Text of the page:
More than anything, it seems, Buddy likes to know what he can expect, and he strongly objects when routine is broken or changed.

That's probably not much help, but I can say that Buddy can learn to tolerate just about anything if given enough time to adapt to the new thing. Not crossing the threshold is important - exposing him in small doses until the new thing is familiar seems to be the key.

Mary

#235 beachdogz

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Posted 27 November 2011 - 07:06 PM

Hi D'Elle

We have talked before about our two rescues. I want to add that mine (Rusty) is more comfortable and seems happier outside in the yard than when he is in the house. I think that this is because being in a house is so foreign to him and he lacks the social skills most puppies learn while growing up in the house. This may also be true for Kelso, and so he does not know how to react when a new situation (like your friend) arises in the home. So I tend to think of his reaction as simply a lack of social skills and not knowing what to do when a new situation arises.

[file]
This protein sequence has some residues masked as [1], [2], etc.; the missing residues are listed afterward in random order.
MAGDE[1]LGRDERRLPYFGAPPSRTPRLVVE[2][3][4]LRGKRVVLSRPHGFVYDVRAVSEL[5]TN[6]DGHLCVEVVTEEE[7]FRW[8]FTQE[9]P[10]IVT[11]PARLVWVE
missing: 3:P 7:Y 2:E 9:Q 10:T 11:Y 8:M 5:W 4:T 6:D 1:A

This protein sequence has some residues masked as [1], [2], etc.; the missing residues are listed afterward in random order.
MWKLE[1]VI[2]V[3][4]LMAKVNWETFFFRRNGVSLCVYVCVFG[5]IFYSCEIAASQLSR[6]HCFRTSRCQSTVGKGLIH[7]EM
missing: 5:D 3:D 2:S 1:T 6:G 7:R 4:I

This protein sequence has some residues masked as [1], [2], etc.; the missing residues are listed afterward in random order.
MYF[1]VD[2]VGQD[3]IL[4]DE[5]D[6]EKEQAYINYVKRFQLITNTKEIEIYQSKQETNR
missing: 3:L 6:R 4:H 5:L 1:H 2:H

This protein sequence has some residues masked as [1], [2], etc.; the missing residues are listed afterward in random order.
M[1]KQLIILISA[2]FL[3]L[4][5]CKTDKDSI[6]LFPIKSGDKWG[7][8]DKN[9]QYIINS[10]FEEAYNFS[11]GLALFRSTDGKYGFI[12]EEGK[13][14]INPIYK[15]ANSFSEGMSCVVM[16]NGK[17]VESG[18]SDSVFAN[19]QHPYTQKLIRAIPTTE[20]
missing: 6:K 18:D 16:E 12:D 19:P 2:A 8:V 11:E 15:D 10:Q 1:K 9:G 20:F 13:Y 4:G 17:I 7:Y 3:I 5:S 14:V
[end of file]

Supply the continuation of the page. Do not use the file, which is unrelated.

I also wanted to add that when I first got Rusty and watched him run in the yard, I also was alerted to his "stiff" kind of gait. I chalked it up to poor breeding - until I read about Kelso and his stiff gait. Now that he's here 3 months and has two acres to run and run and run with the other dogs, I noticed that the "stiffness" is disappearing. We don't know where he came from, but he was running with two puppies that appeared pure-bred (a cattle dog and a aus. shep) and so he may have come from some kind of puppy-mill/backyard breeder, and he may also have been confined for his young life.

Keep writing!!! Your insights about Kelso have been very helpful to us with our rescue....and probably many others feel the same way. :)
"Saving one dog will not change the world, but surely, the world will be changed for that one dog"

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#236 D'Elle

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Posted 02 December 2011 - 01:32 PM

Beachdogz, thank you so much for telling me about Rusty's stiffness. Kelso is running more these days because I let him go out the front now with the other dogs, and there is more room out there. I *think* he may be getting less stiff, but I might just be seeing that because I want to :-). So I will wait a while and keep watching him and see if it becomes more pronounced. He is running farther now than he has before, so that is a good thing.